If you still notice some inconsistent marks from the 500 grit soft pads, you’ll want to break the 1000 grit pads out next. Sanding over any surface that has faint and inconsistent markings will smooth everything out, leaving you with the beautiful satin frosted finish you’ve been looking for.
Overall this process shouldn’t take much time at all as the soft pads should make easy work of the PETG tubing. However, there is one very important thing that you need to take note of. Make sure that you have already bent your tubing into the desired shape before you try to sand your PETG. The sanded layer that causes the tubing to have the frosted look is incredibly thin, so if you heat up your tubing to bend it, the effect will mostly disappear, or at the very least, be much less visible throughout the area that was exposed to the heat. So again, just make sure that heat and bend your tubing first, just like normal, and then sand it down later.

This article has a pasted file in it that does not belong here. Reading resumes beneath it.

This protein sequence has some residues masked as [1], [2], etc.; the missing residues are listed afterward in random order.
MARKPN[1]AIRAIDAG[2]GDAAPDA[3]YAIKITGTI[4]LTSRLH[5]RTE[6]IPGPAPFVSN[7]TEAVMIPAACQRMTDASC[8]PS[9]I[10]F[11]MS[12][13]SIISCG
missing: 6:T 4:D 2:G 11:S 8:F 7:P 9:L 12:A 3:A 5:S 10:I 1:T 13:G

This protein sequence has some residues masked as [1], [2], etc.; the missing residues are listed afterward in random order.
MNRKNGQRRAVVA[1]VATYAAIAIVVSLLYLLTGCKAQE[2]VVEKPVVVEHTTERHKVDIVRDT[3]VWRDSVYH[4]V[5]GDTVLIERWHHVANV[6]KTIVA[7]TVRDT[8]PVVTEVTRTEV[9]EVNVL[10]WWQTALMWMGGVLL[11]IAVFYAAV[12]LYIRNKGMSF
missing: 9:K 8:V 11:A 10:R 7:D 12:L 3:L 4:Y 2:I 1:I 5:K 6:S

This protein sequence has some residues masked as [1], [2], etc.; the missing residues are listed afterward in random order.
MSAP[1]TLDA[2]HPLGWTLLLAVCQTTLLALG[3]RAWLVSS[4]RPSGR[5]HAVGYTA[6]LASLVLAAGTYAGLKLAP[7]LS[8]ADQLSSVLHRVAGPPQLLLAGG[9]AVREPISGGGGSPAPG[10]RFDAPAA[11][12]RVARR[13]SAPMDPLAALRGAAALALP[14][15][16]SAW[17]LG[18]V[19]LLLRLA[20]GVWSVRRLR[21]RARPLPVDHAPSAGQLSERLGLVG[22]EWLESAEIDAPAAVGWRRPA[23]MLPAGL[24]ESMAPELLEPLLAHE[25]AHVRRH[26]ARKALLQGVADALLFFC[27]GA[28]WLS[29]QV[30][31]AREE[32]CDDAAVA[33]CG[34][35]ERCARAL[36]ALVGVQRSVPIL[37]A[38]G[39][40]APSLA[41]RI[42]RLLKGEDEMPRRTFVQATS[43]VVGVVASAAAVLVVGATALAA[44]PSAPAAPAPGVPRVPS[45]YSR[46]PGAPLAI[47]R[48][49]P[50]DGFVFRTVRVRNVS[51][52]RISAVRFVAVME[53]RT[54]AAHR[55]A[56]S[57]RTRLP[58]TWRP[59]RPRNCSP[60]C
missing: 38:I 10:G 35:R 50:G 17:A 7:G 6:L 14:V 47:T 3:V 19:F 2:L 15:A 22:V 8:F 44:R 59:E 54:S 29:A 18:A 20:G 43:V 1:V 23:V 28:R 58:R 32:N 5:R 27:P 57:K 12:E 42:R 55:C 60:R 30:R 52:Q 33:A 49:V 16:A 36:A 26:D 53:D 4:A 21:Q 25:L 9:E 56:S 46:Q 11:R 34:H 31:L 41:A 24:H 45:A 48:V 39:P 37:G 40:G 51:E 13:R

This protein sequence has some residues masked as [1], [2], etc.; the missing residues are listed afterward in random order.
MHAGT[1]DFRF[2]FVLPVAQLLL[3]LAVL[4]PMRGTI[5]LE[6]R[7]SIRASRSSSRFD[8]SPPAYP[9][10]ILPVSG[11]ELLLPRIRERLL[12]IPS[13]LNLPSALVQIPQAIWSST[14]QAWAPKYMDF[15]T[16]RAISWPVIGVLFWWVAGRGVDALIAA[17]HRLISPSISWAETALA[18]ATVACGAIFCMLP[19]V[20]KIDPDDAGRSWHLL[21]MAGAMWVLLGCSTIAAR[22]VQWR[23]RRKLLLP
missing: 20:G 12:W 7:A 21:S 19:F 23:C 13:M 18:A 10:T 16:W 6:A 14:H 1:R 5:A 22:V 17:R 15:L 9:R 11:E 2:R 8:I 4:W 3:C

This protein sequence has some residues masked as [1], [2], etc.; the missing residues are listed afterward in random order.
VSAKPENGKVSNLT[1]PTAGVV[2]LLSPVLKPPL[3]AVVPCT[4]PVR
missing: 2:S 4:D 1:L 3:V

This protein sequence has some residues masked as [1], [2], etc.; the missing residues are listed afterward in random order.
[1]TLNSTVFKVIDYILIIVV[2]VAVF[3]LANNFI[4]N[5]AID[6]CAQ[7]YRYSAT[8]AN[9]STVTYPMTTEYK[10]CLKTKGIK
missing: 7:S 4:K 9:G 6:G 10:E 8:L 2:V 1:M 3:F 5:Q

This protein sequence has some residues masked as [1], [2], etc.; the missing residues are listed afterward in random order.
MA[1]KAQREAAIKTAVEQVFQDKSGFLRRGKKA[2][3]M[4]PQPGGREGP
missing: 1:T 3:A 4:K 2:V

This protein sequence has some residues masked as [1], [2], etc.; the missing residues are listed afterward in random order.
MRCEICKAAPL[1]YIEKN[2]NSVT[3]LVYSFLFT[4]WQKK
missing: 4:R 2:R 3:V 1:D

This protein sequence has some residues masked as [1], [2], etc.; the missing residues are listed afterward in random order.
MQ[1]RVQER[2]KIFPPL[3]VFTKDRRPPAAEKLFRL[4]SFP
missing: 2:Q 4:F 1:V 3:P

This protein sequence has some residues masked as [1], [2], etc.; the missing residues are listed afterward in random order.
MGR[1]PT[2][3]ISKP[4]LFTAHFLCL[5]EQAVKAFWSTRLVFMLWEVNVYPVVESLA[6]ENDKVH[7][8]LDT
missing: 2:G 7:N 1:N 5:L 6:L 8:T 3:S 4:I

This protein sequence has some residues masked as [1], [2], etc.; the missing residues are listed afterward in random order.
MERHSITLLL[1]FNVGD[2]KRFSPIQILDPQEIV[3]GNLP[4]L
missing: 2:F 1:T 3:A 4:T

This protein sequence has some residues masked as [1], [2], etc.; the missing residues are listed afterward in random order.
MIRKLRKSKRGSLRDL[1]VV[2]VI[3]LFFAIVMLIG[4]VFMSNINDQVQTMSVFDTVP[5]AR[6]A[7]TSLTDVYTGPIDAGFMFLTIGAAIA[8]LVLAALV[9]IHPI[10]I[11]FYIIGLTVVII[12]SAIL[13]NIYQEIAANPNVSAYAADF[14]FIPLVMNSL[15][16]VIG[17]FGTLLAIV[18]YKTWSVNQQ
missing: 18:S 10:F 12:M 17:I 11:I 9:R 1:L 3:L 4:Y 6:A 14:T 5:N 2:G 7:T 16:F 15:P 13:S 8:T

What If You Don’t Want To Frost The Tubing Yourself?
Though the process of making your own frosted PETG tubing is simple, easy, and doesn’t require any expensive equipment, it is understandable if you still don’t want to do this yourself. Some of you simply don’t want to expend the effort to do this yourselves and would much prefer to simply buy the finished product that you can use immediately. So, what if this is the case? Is there an easy way out?
As stated before, unfortunately, there are no suppliers that currently sell frosted PETG tubing, However, if you are up to the task and are confident in your ability to use acrylic tubing, you do have one option.
Alphacool’s Eisrohr Satin acrylic tubing is a great option for anyone looking to get that frosted look without doing all the hard work themselves. It’s really easy to find online on sites like Amazon, so you can be working with your new frosted tubing within a matter of days. Just remember that because this is your only option, you are limited in the range of sizes that you can buy. Be sure to double-check that they have the correctly sized tubing for your build.
However, if you are still certain that you want to use PETG tubing instead of acrylic, you’ll just have to settle for normal clear PETG tubing. Though you won’t be able to get the frosted look you want without the extra work, clear PETG tubing is widely available, and easy to find online and you’ll still reap all of the benefits of using PETG tubing in place of acrylic in your build.